Learn to Love it All.


By then I was sitting on the stallion in an empty arena. Our teacher, Manolo Mendez, had left several minutes ago saying something about needing to inspect the size of the horse’s stall/paddock, wondering aloud if it might be too small or maybe the footing too soft. At that time, I couldn’t see how that mattered at all in my desire to refine our half-pass, but I didn’t know Manolo well enough then to do anything but wait.

He finally came back to finish our lesson, but we never got to the half-pass on which I was fixated. In fact, we barely rode much. With a studious look, Manolo talked about the soles of the horse’s hooves, his eating habits. He wanted to make sure I never let the saddle slide forward over his high withers. And so on. I fought distraction to listen to all this non-riding advice. I knew I had a dismal left half-pass and some late flying changes, and I wanted to fix them as soon as possible. All this attention on abstracted details seemed off the mark. Noting my youthful impatience, Manolo put his hand on my arm just then, looked at me, and altered my course as a trainer. He swept his gaze around the facility and grounds, then said: the trainer is in charge of all this. With gentleness and respect he reminded me: YOU’RE the trainer. In other words, a good trainer has more than just a riding passion. She also has a horse care passion. How the horse lives matters as much as his training.

Like many trainers, I have always held a deep love of riding. Every single day I swing up in the saddle brings me a sigh of contentment. A deep place in my spirit hums with pleasure when I manage to ride a perfect half-pass. My insides smile and glow when the horse lifts his back and carries me on elastic trot strides. Riding has always been the finest meditation I know. It both calms and enlivens me, makes me focus and balance my physical and mental efforts. By comparison, the other parts of horse-keeping felt like tedium to be gotten through to earn my ride.

That riding lesson over a decade ago set my riding passion on a whole new course.

Last week as I spent several minutes stretching and massaging some accumulated tension from a young mare’s back, I chuckled inwardly remembering that introduction to Manolo’s approach. Today I feel like an entirely different incarnation of that trainer sitting at a standstill in the center of the arena, befuddled how my instructor was connecting my horse’s living arrangement to his half-pass performance. Today it makes all the sense in the world.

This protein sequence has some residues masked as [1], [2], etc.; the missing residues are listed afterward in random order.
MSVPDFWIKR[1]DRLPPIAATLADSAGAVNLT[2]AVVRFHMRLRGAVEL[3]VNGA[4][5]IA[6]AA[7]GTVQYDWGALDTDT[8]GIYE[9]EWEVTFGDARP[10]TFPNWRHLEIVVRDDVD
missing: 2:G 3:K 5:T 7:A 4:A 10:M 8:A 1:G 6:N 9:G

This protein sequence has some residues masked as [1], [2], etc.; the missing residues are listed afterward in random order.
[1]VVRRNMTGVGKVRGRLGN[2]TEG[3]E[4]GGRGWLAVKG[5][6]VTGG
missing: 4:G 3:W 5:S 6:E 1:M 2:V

Slowly and with discipline, I have come to love all these non-riding parts of being a trainer because they all contribute to how well my horses can or cannot use their bodies. And the better they use their bodies, the more rewarding our rides. Our training sessions now start as soon as I drive in the driveway to our barn. I note anything amiss, observe the eating attitudes or standing postures of my horses. I look at the stance and energy and tone of their bodies. As I walk each one to the grooming area, I pay attention to the rhythm of our strides, watch his expression at being saddled. How tight do his shoulders feel when I lift a hoof to clean it? How supple do his neck muscles feel?

In comparison to the heady thrill of an extended-collected canter transition, these details pale. But they count so foundationally in the horse’s performance. I have learned to love them the way anyone in quality relationships learns to love the day-in and day-out routines that maintain them. Often these smaller, less exciting responsibilities determine far more of our success then the moments that fill us with raw joy.

Trainers will always have their personal strengths and weaknesses, areas they excel versus skills that require more work. But good trainers, in their scope of working with horses, learn to love it all.